BERLIN — Rocketing demand and prices for lithium, coupled with China’s stranglehold on supply, are reviving interest in mining Europe’s reserves of the coveted metal some call white petroleum.
Prices for lithium used in the batteries that power anything from mobile phones to Teslas more than doubled to $21,000 a ton in the past two years. Analysts expect the lithium-ion battery market to surpass $90 billion by 2025 as electric vehicles become commonplace and growing use of wind and sun power forces utilities to invest in large electricity storage facilities.
But while European businesses use 25% of the world’s lithium, a group of Chinese companies has secured a potential stranglehold on the Australian and South American mines that produce almost all the world’s battery-grade metal.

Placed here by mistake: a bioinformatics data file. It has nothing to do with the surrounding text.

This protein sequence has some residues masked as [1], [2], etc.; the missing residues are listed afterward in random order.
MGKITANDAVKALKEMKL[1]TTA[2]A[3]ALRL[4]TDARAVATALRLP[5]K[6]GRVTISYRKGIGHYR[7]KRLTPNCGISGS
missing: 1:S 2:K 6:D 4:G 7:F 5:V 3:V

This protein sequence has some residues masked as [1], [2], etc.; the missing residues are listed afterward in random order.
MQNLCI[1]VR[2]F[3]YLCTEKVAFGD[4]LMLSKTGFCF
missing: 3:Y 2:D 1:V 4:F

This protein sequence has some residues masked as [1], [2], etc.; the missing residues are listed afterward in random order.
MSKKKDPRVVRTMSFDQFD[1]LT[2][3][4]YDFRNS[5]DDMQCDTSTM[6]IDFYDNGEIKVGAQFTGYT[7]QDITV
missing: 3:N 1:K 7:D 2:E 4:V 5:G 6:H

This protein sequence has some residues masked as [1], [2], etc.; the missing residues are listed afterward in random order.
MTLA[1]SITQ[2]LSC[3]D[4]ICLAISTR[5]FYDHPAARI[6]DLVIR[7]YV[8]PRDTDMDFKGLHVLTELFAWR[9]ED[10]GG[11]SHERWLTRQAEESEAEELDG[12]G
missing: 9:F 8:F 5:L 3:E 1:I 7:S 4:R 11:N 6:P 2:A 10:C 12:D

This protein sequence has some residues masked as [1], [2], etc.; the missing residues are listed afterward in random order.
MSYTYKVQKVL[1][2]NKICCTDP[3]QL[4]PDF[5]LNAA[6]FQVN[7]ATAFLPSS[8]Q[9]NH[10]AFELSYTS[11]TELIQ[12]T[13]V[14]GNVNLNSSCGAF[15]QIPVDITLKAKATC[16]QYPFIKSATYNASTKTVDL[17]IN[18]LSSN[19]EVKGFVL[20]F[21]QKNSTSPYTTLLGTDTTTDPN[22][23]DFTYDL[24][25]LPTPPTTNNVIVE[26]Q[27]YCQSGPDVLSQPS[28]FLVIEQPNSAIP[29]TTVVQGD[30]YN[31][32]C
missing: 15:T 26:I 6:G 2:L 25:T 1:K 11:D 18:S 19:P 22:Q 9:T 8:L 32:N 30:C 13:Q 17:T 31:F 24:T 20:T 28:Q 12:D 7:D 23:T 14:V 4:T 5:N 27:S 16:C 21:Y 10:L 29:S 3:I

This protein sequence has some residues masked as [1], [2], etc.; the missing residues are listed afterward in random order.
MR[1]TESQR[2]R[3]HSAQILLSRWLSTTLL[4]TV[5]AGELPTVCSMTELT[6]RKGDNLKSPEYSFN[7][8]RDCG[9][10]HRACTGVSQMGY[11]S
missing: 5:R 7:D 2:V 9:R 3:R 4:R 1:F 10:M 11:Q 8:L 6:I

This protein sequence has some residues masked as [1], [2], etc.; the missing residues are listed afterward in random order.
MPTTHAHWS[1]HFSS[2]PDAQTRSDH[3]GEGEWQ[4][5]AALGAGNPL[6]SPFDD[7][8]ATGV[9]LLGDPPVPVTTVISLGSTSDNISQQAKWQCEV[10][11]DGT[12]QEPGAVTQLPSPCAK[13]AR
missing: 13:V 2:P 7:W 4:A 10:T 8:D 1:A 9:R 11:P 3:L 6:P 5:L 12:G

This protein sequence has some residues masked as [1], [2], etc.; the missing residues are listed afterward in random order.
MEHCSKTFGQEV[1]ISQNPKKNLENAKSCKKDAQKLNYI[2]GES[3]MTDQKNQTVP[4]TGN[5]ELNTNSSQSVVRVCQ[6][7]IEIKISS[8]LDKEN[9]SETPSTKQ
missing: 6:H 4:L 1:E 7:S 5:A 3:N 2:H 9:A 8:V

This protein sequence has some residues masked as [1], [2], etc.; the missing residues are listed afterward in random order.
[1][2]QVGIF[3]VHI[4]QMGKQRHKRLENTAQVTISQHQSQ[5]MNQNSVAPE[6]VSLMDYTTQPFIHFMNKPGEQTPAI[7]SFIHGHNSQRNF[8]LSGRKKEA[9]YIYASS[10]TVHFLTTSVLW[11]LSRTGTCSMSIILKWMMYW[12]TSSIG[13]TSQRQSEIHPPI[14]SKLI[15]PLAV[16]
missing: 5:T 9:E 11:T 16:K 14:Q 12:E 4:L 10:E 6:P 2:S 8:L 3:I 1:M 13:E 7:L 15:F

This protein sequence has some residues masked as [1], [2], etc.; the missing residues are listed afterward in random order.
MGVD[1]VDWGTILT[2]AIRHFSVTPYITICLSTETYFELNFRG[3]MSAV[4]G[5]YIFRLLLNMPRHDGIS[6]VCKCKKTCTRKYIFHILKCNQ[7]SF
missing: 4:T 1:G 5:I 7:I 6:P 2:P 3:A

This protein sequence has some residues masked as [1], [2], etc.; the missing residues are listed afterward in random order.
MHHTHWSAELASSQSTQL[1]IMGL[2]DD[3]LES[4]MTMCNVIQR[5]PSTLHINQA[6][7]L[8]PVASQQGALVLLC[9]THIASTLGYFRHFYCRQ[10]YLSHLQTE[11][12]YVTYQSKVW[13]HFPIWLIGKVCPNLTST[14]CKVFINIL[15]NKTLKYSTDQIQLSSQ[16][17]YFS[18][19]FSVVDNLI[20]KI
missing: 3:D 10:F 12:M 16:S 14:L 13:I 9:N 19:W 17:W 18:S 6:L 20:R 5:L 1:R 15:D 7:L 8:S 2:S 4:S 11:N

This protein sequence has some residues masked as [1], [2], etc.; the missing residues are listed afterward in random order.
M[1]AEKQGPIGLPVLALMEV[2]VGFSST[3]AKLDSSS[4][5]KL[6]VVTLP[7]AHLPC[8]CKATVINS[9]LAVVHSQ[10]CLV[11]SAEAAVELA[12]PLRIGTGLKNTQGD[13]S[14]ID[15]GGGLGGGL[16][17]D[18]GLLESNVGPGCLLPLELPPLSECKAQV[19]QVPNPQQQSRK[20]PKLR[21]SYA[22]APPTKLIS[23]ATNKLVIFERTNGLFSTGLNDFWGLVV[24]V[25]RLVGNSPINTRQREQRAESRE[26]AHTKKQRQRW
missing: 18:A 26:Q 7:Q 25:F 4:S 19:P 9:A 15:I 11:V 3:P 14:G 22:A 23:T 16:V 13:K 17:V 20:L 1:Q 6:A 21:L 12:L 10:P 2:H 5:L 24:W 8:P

That has sent a small group of pioneers on a race to reopen European mines where the conditions that gave rise to such lowly metals as tin have left lithium-rich rocks and hot brines.
The race for European lithium echoes similar efforts in Japan to track down metals for use in batteries amid concern about China’s hegemony over other minerals used in batteries and electric vehicles.
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